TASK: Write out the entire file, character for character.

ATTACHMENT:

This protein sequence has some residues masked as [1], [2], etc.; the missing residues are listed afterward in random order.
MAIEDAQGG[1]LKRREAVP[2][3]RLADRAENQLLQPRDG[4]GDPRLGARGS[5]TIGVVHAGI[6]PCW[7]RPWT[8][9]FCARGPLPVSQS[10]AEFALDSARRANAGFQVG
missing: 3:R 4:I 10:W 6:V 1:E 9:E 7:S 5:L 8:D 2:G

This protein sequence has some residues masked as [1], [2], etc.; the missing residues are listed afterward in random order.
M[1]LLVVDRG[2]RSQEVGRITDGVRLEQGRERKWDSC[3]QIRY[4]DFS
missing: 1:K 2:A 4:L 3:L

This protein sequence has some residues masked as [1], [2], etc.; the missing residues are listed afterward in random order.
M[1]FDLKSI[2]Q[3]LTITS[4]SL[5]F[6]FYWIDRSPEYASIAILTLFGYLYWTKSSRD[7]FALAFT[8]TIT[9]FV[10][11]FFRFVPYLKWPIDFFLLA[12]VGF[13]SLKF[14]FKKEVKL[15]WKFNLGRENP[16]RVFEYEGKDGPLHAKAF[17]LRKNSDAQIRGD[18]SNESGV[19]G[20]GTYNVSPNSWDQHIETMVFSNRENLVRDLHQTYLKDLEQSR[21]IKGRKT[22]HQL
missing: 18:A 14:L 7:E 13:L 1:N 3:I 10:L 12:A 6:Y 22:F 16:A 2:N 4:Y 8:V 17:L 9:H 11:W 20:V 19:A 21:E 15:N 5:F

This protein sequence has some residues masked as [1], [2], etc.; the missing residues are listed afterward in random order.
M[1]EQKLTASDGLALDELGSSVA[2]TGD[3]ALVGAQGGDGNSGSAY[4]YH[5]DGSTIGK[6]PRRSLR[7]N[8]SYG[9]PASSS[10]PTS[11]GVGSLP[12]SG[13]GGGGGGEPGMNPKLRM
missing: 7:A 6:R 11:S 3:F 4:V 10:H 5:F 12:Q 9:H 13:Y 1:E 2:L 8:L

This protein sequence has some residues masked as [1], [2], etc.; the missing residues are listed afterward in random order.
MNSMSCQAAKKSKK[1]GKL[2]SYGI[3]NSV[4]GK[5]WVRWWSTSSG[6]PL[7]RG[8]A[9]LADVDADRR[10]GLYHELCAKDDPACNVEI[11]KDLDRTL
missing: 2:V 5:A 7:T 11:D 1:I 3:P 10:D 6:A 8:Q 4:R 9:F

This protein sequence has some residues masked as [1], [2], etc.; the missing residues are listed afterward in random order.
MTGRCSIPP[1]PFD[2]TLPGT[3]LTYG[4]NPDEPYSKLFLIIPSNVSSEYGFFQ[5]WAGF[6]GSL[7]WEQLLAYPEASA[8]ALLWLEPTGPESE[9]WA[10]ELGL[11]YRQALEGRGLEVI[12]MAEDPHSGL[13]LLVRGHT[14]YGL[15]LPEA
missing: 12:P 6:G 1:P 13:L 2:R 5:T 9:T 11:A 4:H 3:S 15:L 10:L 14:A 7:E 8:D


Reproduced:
This protein sequence has some residues masked as [1], [2], etc.; the missing residues are listed afterward in random order.
MAIEDAQGG[1]LKRREAVP[2][3]RLADRAENQLLQPRDG[4]GDPRLGARGS[5]TIGVVHAGI[6]PCW[7]RPWT[8][9]FCARGPLPVSQS[10]AEFALDSARRANAGFQVG
missing: 3:R 4:I 10:W 6:V 1:E 9:E 7:S 5:L 8:D 2:G

This protein sequence has some residues masked as [1], [2], etc.; the missing residues are listed afterward in random order.
M[1]LLVVDRG[2]RSQEVGRITDGVRLEQGRERKWDSC[3]QIRY[4]DFS
missing: 1:K 2:A 4:L 3:L

This protein sequence has some residues masked as [1], [2], etc.; the missing residues are listed afterward in random order.
M[1]FDLKSI[2]Q[3]LTITS[4]SL[5]F[6]FYWIDRSPEYASIAILTLFGYLYWTKSSRD[7]FALAFT[8]TIT[9]FV[10][11]FFRFVPYLKWPIDFFLLA[12]VGF[13]SLKF[14]FKKEVKL[15]WKFNLGRENP[16]RVFEYEGKDGPLHAKAF[17]LRKNSDAQIRGD[18]SNESGV[19]G[20]GTYNVSPNSWDQHIETMVFSNRENLVRDLHQTYLKDLEQSR[21]IKGRKT[22]HQL
missing: 18:A 14:L 7:E 13:L 1:N 3:I 10:L 12:A 6:Y 22:F 16:A 2:N 4:Y 8:V 17:L 9:H 11:W 20:V 19:A 21:E 15:N 5:F

This protein sequence has some residues masked as [1], [2], etc.; the missing residues are listed afterward in random order.
M[1]EQKLTASDGLALDELGSSVA[2]TGD[3]ALVGAQGGDGNSGSAY[4]YH[5]DGSTIGK[6]PRRSLR[7]N[8]SYG[9]PASSS[10]PTS[11]GVGSLP[12]SG[13]GGGGGGEPGMNPKLRM
missing: 7:A 6:R 11:S 3:F 4:V 10:H 5:F 12:Q 9:H 13:Y 1:E 2:L 8:L

This protein sequence has some residues masked as [1], [2], etc.; the missing residues are listed afterward in random order.
MNSMSCQAAKKSKK[1]GKL[2]SYGI[3]NSV[4]GK[5]WVRWWSTSSG[6]PL[7]RG[8]A[9]LADVDADRR[10]GLYHELCAKDDPACNVEI[11]KDLDRTL
missing: 2:V 5:A 7:T 11:D 1:I 3:P 10:D 6:A 8:Q 4:R 9:F

This protein sequence has some residues masked as [1], [2], etc.; the missing residues are listed afterward in random order.
MTGRCSIPP[1]PFD[2]TLPGT[3]LTYG[4]NPDEPYSKLFLIIPSNVSSEYGFFQ[5]WAGF[6]GSL[7]WEQLLAYPEASA[8]ALLWLEPTGPESE[9]WA[10]ELGL[11]YRQALEGRGLEVI[12]MAEDPHSGL[13]LLVRGHT[14]YGL[15]LPEA
missing: 12:P 6:G 1:P 13:L 2:R 5:T 9:T 11:A 4:H 3:S 15:L 10:L 14:A 7:E 8:D